Little Passports Activity Kit Review: Create Your Own Robot
Little Passports is a subscription box that helps kids explore the world through fun and educational activities. They offer Early Explorers (recommended ages 3-5), World Edition (recommended ages 6-10), USA Edition (recommended ages 7-12), Science Junior (recommended ages 5-8) and, Science Expeditions (recommended ages 9+). Along with monthly subscription options, Little Passports also offers “Individual Activity Kits” that can be ordered along with any subscription at the time of purchase.
This review is of the Little Passports “Create Your Own Robot Activity Kit” which can be purchased by itself or in addition to a subscription for $28.99 + free shipping.
This box was sent to us at no cost for review. (Check out the review process post to learn more about how we review boxes.)
About This Little Passports Add-On Box
The Add-On Box: Little Passports “Create Your Own Robot” Individual Activity Kit
The Cost: $28.99 + free shipping
The Products: All necessary materials to create your very own robot, along with an instruction guide, and a full-color magazine.
Ships to: U.S. for $3.00, Canada for $4.50, and Australia, Denmark, France, Germany, Hong Kong, Ireland, Israel, Japan, Netherlands, New Zealand, Singapore, South Korea, Sweden, and the U.K. Find more international shipping info here!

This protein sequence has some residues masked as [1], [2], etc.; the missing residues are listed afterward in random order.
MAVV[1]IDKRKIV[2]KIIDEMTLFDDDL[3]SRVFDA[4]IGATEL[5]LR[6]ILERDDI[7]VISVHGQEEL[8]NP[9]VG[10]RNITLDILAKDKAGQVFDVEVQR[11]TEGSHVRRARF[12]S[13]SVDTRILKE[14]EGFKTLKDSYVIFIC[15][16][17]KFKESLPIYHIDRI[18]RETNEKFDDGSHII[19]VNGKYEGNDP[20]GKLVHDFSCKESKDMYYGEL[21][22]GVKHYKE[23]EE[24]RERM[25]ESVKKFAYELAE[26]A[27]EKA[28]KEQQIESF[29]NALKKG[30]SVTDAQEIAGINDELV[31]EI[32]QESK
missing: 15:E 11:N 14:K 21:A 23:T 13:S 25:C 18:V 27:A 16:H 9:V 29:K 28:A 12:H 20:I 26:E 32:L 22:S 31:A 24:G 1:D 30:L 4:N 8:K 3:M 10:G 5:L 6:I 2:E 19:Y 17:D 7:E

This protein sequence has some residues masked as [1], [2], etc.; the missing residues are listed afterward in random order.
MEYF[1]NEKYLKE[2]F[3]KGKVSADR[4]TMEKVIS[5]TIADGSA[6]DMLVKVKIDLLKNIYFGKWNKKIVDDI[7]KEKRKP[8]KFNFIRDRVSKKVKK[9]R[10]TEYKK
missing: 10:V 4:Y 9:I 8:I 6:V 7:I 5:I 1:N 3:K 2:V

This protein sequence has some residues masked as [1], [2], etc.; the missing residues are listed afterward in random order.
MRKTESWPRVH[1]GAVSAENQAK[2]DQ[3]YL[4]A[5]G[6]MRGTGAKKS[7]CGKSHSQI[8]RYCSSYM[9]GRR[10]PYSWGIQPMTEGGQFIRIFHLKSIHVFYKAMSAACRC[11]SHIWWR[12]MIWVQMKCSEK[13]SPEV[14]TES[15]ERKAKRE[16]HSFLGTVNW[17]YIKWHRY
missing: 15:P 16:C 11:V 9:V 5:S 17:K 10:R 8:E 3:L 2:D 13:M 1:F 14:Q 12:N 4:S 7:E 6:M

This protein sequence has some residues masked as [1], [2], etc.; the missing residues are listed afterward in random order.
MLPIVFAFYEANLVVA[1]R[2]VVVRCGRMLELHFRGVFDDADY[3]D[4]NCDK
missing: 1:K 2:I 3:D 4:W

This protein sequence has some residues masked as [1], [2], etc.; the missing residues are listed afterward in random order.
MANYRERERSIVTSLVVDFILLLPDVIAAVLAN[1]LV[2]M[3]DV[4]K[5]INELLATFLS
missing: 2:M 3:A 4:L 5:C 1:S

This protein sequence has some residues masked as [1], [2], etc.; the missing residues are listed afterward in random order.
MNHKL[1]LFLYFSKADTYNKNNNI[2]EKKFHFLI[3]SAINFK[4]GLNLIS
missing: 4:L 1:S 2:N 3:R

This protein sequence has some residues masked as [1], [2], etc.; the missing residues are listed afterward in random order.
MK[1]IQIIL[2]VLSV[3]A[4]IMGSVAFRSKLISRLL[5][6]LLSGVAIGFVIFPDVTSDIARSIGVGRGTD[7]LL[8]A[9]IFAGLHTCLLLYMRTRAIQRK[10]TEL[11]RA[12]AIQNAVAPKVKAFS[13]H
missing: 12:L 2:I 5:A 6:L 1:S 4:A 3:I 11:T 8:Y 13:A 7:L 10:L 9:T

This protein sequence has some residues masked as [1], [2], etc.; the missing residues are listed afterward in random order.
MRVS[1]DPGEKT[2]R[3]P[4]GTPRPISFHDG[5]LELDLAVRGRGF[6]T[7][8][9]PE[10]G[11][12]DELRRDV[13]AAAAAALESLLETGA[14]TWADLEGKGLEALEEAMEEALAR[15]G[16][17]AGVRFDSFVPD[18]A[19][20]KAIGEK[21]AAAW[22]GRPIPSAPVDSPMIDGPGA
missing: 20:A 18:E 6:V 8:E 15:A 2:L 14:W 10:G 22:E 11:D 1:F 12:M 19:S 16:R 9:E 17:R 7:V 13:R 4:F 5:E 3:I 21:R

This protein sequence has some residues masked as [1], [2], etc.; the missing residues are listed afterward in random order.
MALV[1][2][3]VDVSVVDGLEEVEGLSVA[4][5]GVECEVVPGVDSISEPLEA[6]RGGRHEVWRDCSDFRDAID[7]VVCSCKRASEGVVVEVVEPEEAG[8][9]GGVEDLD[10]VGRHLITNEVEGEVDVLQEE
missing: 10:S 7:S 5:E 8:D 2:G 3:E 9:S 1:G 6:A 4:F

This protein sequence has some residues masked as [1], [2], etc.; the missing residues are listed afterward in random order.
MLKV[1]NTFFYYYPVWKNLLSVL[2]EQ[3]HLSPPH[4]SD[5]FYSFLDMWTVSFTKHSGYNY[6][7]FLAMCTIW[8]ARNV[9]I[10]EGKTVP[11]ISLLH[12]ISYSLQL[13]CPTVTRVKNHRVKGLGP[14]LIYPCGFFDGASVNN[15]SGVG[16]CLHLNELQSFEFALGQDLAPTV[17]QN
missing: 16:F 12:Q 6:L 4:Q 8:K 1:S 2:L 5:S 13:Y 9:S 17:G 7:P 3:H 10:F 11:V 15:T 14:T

Little Passports “Create Your Own Robot” Individual Activity Kit Review
Winter is a long season here in Minnesota, and while we definitely enjoy more than our fair share of outdoor activities, the shortened days and decreasing temperatures have me looking to indoor activities that can be done by the fireplace. These Little Passport kits are perfect for kids of varying ages (the robot kit is suggested for kids 5+) and are not only fun – but educational! Charlie actually just created his very own cardboard robot costume and has a killer robot voice, so he was all about this kit. Read below to see how it turned out.
Little Passports Robots Comic and Instruction Guide
The first item out of this month’s box was a beautifully illustrated robot guide. This booklet not only included a really cool comic, but also a “Meet the Scientist” section, robot-building instructions, and activity pages. We spent quite a bit of time immersed in this guide and really enjoyed every aspect. The building instructions for the robot were easy to follow and well written. After reading this material, my 5-year-old was able to name 6 different types of simple machines and learned some really cool info about robotics and computer science… pretty impressive if you ask me!
Charlie is an emergent reader, so I had to read most of it to him. After reading through it once, we turned the comic into a sight word scavenger hunt which added another educational element though! He loves doing activity pages, so finding the droid differences was a fun addition for him.
Robot Collector Cards
Another component of this box were these neat robot cards. Made from cardstock, each card features a different type of robot with a description summarized on the back. I am a fan of the alternative way they presented this information, as the cards are fun to look at, easy to hold in your hand, and just plain different. Charlie was all about toting these around in his pocket!